VOTE DEMOCRATIC
I care deeply about liberal causes.

VOTE REPUBLICAN
I despise our current chief executive.

LET GO…LET GOD
I fearlessly broadcast my conventional religious beliefs.

LEGALIZE IT
I believe that marijuana, the use of which I heartily endorse, is not a mere stupificant but actually an ancient and miraculous medicinal herb.

YOU TOUCHA MY CAR, I BREAKA YOU FACE
Stay away from me, and from my car, which is an extension of me! Or else!

DRIVE AMERICAN
I openly declare with jingoistic fervor my quaint belief that purchasing only American-made products is de rigueur.

THE INFORMATION #771 FEBRUARY 14, 2014

THE INFORMATION
#771 FEBRUARY 14, 2014
Copyright 2014 FRANCIS DIMENNO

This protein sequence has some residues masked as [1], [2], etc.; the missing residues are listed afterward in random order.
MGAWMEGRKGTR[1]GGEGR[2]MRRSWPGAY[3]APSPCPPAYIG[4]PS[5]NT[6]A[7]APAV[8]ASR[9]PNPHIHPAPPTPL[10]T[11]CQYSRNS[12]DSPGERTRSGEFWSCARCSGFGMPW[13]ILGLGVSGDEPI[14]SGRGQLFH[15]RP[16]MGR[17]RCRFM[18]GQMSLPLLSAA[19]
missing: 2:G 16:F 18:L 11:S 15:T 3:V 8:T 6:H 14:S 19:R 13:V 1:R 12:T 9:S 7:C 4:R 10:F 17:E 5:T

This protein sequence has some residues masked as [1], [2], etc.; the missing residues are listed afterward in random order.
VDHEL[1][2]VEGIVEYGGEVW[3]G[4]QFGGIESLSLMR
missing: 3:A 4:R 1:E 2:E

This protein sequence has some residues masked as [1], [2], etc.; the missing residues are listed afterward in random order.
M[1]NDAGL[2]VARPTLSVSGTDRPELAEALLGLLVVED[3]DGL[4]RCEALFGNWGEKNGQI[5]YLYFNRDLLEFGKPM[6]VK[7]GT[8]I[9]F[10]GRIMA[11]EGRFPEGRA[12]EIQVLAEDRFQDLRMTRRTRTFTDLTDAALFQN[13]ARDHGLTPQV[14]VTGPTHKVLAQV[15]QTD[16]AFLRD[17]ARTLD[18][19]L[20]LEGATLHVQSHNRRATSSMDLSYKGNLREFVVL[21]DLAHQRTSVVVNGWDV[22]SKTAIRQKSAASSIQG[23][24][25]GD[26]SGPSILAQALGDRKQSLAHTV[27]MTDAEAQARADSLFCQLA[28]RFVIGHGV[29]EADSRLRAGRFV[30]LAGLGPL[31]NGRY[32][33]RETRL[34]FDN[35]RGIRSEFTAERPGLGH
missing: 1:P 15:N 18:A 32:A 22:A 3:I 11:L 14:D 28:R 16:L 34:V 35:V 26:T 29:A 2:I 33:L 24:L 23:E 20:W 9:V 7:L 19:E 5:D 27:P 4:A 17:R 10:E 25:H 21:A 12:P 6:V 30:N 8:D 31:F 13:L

http://dimenno.gather.com
francisdimenno@yahoo.com
https://dimenno.wordpress.com

Happiness doesn’t depend on any external conditions, it is governed by our mental attitude. –Dale Carnegie

WHEN THIS WORLD CATCHES FIRE

BOOK THREE: SAVAGE NOXTOWN
CHAPTER EIGHT: PART THIRTY: THE FALL
It was at about the time of mid-winter, known to some as St. Brigid’s Day, that the spirits of chaos were running high–and then, too, it was that I run into “Doctor” Peter Ketman, who was no longer looching around on the Toby as part of a traveling medicine show. He had finally wended his way back to Noxtown to winter for the season, after having been driven out of his regular Southern route by too-diligent Sheriff’s Deputies working hand in glove with too-vigilant certified medical doctors, who were beginning to raise a mighty stink regarding fine upstanding peddlers of folk remedies such as himself.